An SEC Dissenter Says the Regulator Must Ease Off Crypto
Something needs to be done about crypto. In 2022, billions of dollars were lost to crypto bankruptcies and hundreds of millions more to hacks. The mess has spilled over into traditional finance, with the collapse of the two biggest crypto-friendly banks: Silvergate and Signature. And all the while, new scam tokens flood the market.
In the US, regulators are arguing over not just what needs to be done, but who gets to do it, with the Securities and Exchange Commission (SEC) and Commodities and Futures Trading Commission (CFTC) sparring over who has jurisdiction over crypto. Under chair Gary Gensler, the SEC in particular has gone after the sector with new intensity since the implosion of crypto exchange FTX in November, launching or threatening enforcement actions against big-name crypto businesses, from Gemini and Genesis to Kraken and Coinbase.
But the SEC's aggressive approach doesn't sit well with one of its most senior figures. Hester Peirce, one of the SEC's five commissioners, has formally disavowed the agency's tactics on multiple occasions. She says the SEC's actions have been driven by what she calls "jurisdictional maximalization"--launching cases in order to grow its mandate--but haven't actually helped the crypto sector become more compliant.
"One way to plant a flag is to bring enforcement action. It says: This is our space," Peirce says. But in pursuing territorial gains instead of creating guidance to help crypto firms color within the lines, she claims, the SEC has lost its way. "We haven't done our job as a regulator. We have not provided a road to compliance."
Peirce has made multiple public dissents--most recently against a proposed amendment to the definition of an exchange that would expand the range of crypto activities overseen by the SEC--which she says are designed to foster public discussion about appropriate checks and balances for crypto and to heal the "dysfunctional" relationship between the industry and the regulator.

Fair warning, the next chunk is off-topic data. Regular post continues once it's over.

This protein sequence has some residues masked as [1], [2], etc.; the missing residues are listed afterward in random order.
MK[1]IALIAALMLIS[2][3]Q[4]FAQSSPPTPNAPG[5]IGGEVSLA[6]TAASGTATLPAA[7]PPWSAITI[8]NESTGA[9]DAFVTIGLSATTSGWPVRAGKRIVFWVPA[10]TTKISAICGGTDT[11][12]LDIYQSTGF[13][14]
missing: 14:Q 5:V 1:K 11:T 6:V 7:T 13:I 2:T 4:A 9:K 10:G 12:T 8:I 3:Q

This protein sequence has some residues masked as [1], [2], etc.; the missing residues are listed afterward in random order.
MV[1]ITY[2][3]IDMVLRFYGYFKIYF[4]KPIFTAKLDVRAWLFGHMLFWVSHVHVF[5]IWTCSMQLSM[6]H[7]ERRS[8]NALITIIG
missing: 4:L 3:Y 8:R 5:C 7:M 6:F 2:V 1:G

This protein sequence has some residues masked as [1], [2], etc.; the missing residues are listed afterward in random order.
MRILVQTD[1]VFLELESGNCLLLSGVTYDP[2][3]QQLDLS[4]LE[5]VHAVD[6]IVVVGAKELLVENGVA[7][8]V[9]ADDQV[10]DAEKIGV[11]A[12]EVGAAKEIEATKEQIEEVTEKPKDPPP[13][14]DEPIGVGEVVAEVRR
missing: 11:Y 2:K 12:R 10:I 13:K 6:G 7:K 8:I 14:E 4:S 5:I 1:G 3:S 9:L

She describes the SEC's current tack as a combination of "regulation by enforcement" (a term crypto's proponents have also latched onto) and "regulation by ambiguity," whereby businesses are left in the dark as to their compliance obligations until a lawsuit lands in their in tray. Peirce believes the dynamic has eroded any vestige of mutual trust between the crypto industry and the SEC.
A common frustration among crypto firms, articulated recently by Coinbase and Binance, is that efforts to discuss with regulators the aspects of crypto that do not tuck neatly into existing frameworks have borne few fruit. Paul Grewal, chief legal officer at Coinbase, describes the company's 30-plus meetings with the SEC as "one-sided monologues."
Peirce is sympathetic. One reason for the dysfunction, she says, is that discussions are too frequently held behind closed doors on an ad-hoc basis, leading to inconsistencies in understanding between different crypto firms about the way to bring services into compliance.
"If you sit in back rooms negotiating with individual industry players, as opposed to having a public conservation about the right approach to regulating the space, it leads to all kinds of problems. The big conversations need to be had in a public forum, so that you don't end up with a set of rules that works for one entity, but not for everyone else," she says. "I'm sick of seeing it being done in these one-off situations, where the power dynamics are all wrong."
The SEC, Peirce suggests, is profiting from a lack of direction from the US Congress over the proper classification of crypto assets. Absent clear legislation, the SEC is free to bring enforcement actions on the basis of a belief that most crypto assets are securities, and in doing so pull crypto into its orbit.